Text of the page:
Genome-wide association studies (GWAS) have not consistently detected replicable genetic risk factors for ischemic stroke, potentially due to etiological heterogeneity of this trait. We performed GWAS of ischemic stroke and a major ischemic stroke subtype (large artery atherosclerosis, LAA) using 1,162 ischemic stroke cases (including 421 LAA cases) and 1,244 population controls from Australia. Evidence for a genetic influence on ischemic stroke risk was detected, but this influence was higher and more significant for the LAA subtype. We identified a new LAA susceptibility locus on chromosome 6p21.1 (rs556621: odds ratio (OR) = 1.62, P = 3.9 × 10−8) and replicated this association in 1,715 LAA cases and 52,695 population controls from 10 independent population cohorts (meta-analysis replication OR = 1.15, P = 3.9 × 10−4; discovery and replication combined OR = 1.21, P = 4.7 × 10−8). This study identifies a genetic risk locus for LAA and shows how analyzing etiological subtypes may better identify genetic risk alleles for ischemic stroke.
A complete list of funding acknowledgments is included in the Supplementary Note. We are grateful to the participants with ischemic stroke and also to their families for participating in this study. Australian population control data were derived from the Hunter Community Study. We also thank the University of Newcastle for funding and the men and women of the Hunter region who participated in this study. This research was funded by grants from the Australian National Health and Medical Research Council (NHMRC; project grant 569257), the Australian National Heart Foundation (NHF; project grant G 04S 1623), the University of Newcastle, the Gladys M Brawn Fellowship scheme and the Vincent Fairfax Family Foundation in Australia. E.G.H. is supported by the Australian NHMRC Fellowship scheme. J.G. is supported by a Practitioner Fellowship from the NHMRC and a Senior Clinical Research Fellowship from the Australian Office of Health and Medical Research. The principal funding for the Wellcome Trust Case Control Consortium 2 (WTCCC2) ischemic stroke study was provided by the Wellcome Trust, as part of the WTCCC2 project (085475/B/08/Z, 085475/Z/08/Z and WT084724MA). This work was also supported by the European Community's Sixth Framework Programme (LSHM-CT-2007-037273), the Wellcome Trust core award (090532/Z/09/Z) and AstraZeneca. M. Farrall is a member of the Oxford British Heart Foundation (BHF) Centre of Research Excellence. The Siblings with Ischemic Stroke Study (SWISS) and the Ischemic Stroke Genetics Study (ISGS) were funded by grants from the US National Institute of Neurological Disorders and Stroke. Additional funding was provided by the US National Institute of Neurological Disorders and Stroke (U01NS069208). The Rotterdam Study received principal funding for this report from the Netherlands Heart Foundation (grant 2009B102).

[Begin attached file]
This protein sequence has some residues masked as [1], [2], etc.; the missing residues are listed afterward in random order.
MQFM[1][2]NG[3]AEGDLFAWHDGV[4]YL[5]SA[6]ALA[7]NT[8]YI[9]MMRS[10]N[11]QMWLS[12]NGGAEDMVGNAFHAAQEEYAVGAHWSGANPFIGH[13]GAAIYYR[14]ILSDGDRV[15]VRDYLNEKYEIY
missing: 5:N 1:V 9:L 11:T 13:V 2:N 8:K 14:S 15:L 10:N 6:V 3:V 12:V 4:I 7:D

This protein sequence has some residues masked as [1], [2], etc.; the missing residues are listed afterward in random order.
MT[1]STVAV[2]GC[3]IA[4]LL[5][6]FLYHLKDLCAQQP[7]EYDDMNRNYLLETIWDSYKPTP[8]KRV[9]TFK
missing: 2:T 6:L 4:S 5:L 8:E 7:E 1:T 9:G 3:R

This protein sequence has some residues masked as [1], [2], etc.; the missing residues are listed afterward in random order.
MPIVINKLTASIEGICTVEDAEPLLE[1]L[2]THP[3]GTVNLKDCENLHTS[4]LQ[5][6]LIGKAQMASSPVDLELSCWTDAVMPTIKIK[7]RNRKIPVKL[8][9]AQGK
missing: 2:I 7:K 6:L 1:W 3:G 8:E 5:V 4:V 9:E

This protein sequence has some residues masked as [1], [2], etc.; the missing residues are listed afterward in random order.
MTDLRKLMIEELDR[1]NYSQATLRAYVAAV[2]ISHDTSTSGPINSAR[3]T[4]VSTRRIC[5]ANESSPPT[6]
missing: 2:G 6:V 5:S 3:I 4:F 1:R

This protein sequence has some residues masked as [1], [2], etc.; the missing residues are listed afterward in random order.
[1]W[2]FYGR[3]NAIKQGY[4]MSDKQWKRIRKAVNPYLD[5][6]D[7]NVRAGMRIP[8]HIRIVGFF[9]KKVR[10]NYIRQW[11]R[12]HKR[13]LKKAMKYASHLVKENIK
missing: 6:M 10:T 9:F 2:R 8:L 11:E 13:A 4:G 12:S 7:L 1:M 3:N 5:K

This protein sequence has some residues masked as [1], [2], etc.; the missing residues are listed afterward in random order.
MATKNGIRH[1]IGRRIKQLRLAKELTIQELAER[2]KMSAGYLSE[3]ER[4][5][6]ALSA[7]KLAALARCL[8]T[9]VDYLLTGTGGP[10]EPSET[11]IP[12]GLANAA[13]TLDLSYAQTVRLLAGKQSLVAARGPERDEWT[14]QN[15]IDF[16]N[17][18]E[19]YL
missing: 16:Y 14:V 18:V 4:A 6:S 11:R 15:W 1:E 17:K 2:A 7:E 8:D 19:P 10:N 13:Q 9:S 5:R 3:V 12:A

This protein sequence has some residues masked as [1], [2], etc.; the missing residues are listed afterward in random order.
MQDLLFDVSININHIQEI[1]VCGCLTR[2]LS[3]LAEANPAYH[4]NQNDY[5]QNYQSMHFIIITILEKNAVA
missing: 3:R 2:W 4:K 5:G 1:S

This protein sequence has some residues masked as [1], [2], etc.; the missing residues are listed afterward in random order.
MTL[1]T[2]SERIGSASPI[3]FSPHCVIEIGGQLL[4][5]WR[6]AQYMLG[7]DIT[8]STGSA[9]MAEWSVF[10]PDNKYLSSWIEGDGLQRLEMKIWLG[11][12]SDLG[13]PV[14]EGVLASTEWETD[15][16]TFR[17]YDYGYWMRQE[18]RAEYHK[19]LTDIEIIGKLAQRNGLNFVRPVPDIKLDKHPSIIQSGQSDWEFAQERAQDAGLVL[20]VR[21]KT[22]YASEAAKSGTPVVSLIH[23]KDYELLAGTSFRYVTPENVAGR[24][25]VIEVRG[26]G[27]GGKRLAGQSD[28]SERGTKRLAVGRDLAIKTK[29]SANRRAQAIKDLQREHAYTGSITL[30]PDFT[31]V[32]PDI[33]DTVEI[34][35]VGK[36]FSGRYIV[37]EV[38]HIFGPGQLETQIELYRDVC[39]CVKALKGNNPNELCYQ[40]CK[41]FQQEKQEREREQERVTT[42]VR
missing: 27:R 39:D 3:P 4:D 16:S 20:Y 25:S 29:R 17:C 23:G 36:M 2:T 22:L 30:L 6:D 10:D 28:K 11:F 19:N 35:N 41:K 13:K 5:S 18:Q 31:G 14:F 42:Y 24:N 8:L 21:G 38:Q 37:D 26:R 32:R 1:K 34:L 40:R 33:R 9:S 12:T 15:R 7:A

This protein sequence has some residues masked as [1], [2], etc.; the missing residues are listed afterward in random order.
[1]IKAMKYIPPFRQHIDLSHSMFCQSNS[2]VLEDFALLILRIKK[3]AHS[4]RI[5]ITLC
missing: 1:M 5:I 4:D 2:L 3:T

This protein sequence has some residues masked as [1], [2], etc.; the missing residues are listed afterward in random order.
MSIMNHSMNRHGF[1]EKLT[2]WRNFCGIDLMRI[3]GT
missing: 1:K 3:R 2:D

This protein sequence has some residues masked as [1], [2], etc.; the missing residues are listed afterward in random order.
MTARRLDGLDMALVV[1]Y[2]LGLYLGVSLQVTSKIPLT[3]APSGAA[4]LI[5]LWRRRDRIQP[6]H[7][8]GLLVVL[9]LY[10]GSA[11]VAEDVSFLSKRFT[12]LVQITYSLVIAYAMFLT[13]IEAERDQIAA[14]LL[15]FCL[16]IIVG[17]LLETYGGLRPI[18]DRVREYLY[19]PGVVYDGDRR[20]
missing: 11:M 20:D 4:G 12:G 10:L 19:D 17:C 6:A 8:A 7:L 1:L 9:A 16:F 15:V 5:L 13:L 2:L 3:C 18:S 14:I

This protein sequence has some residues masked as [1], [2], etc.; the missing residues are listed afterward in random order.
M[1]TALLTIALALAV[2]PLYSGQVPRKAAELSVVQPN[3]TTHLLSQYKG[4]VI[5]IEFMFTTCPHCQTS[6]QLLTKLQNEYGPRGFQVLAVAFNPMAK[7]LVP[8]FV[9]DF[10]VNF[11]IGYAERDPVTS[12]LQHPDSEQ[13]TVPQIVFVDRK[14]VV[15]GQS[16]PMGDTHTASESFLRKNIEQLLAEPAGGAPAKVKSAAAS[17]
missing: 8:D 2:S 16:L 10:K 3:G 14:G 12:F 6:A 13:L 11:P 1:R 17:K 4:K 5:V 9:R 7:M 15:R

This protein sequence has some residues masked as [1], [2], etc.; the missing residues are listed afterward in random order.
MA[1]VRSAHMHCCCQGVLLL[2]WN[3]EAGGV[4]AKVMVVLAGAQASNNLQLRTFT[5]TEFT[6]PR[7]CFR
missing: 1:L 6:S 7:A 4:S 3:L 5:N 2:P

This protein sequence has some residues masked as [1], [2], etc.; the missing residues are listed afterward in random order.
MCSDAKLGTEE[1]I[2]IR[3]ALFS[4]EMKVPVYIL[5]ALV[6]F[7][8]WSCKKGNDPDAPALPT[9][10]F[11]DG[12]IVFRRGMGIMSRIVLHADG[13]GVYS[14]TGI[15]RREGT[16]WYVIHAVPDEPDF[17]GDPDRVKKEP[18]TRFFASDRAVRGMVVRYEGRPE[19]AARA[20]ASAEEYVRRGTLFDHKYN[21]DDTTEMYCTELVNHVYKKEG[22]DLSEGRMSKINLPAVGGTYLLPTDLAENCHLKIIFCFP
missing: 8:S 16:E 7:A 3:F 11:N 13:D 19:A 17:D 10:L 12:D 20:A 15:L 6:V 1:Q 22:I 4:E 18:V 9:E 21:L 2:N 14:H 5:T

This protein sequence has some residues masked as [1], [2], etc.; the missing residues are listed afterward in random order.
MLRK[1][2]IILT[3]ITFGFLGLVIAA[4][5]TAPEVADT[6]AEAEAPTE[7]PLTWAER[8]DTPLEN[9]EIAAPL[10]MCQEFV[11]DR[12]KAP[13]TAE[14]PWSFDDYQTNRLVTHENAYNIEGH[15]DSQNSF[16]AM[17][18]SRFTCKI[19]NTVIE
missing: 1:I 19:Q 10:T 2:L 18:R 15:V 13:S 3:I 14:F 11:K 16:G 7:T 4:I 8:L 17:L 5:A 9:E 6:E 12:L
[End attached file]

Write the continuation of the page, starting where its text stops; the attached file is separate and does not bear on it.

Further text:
Supplementary Tables 1–12, Supplementary Figures 1–7 and Supplementary Note